Food is the music of love, as a noted playwright once tried to say. The worship of food is an orgy for the senses and our adulation of gastronomy has only intensified over the years. Food has obsessed artists since the invention of paint – think of all those Roman murals with their ‘food equals wealth’ analogies or those bowls of fruit that used to obsess Paul Cezanne so.
Yet consider the wild incongruity of Masterchef, say or any of the myriad cookery shows that have millions of us salivating in front of our TV screens – even though we cannot taste, smell or chew any of the goodies on offer and have to rely instead on Gregg Wallace’s questionable opinion.
Film-makers have long appreciated the magic spell that a well-photographed meal can weave upon an audience; the heightened sense and sensuality when in the presence of food, glorious food.
Where the reader of a novel must use their imagination to picture the faces and hear the voices, so must cinemagoers conjure up their own smells and tastes to indulge in the feast set purely visually before them on the big screen. By having to connect those dots, we become ever more complicit in the proceedings.
Jon Favreau recently cooked up a fine tribute to the simple joys of a well made snack in Chef (2014) but not every great cinematic meal has to feature in films about food.
Thomas Blythe has written fine not just about the sandwich that Steve McQueen so gratefully receives from the nurse in Bullitt (1968) but also the quiche that Roger Moore’s James Bond prepares so unexpectedly for Stacey Sutton in A View To A Kill (1985). I myself have a jones for the sugar cake with thick cream that the valet taunts Salieri with in the opening scene of the completely un-food related Amadeus (1984).
Apologies if your own particular favourite movie mouthful hasn’t made this list. To my best friend’s chagrin, the juicy “American cheeseburger” that Robert Downey Jr chomps upon in Iron Man (2008) didn’t make it, nor did his other baffling request: the side of salmon that Dan Aykroyd pulls out of his Santa suit in Trading Places (1983) and eats through his beard – delicious.
Nonetheless, if you will kindly take a seat and let the waiter place the napkin upon your lap, I’m sure there will be something in the following Taste of Cinema menu to please the palate of even the choosiest diner.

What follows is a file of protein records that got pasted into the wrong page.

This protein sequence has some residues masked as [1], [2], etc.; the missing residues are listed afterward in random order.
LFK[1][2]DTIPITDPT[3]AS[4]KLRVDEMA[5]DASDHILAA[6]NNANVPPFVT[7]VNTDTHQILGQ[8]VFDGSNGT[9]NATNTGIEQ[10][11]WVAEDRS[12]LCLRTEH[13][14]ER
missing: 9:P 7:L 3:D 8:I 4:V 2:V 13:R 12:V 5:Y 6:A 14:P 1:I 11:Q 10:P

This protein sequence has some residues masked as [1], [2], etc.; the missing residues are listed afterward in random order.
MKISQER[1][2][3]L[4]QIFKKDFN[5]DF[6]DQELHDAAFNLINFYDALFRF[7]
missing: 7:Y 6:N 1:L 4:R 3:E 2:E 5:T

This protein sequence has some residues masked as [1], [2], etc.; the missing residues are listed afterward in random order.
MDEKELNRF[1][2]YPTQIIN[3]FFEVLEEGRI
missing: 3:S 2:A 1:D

10. Tampopo (1985)
To appreciate this list, it is first incumbent upon you to think of food itself in a different way and this scene from Juzo Itami’s delightfully category-defying caper is a three minute tutorial in respecting what you eat. A plate of food is so much more than the sum of its ingredients. In its consumption is a ceremony of celebration.
The elderly, so-called “Ramen Master” (Yoshi Katô) gives young upstart (a comically youthful Ken Watanabe) a lesson in noodle appreciation. Watanabe immediately drops the ball by impatiently grabbing the bowl and getting stuck in.
Wrong. ‘First, observe the whole bowl. Appreciate its gestalt. Savour the aromas. Jewels of fat glittering on the surface. Shinachiku roots shining, seaweed slowly sinking…concentrate on the three pork slices. They play the key role, but stay modestly hidden.’ The camera lingers on the dish, as the aromas seem to drift out of the screen and you become aware that you are now drooling like Pavlov’s dog.
The master continues. ‘First caress the surface with the chopstick tips (to express affection, of course) then poke the pork. What is important here is to apologise to the pork by saying, “See you soon.”’
It is important also, while slurping at the noodles, to look at the pork and eye it affectionately. By the time they finally get stuck in, the dry-mouthed anticipation is as peaked as John Mills’s in the pint of lager scene from Ice Cold in Alex. You will never look at a bowl of noodles is a disrespectful way ever again.
Wine recommendation: None required. Simply enjoy the broth under the noodles and thank the bowl for its kind efforts.
9. Tom Jones (1963)
Tony Richadson’s Oscar-laden – though somewhat forgotten of late – adaptation of Henry Fielding’s Georgian romp was a 1960s milestone, lacing classic quality period cinema with lashings of contemporary promiscuity and bawdy sauciness.
Bringing together the twin engines of man’s desire (food and sex) in a montage of quickly intensifying passions, one of the most famous scenes features Albert Finney’s titular character having a tacit game of eye-footsie with Joyce Redman in a roadside tavern.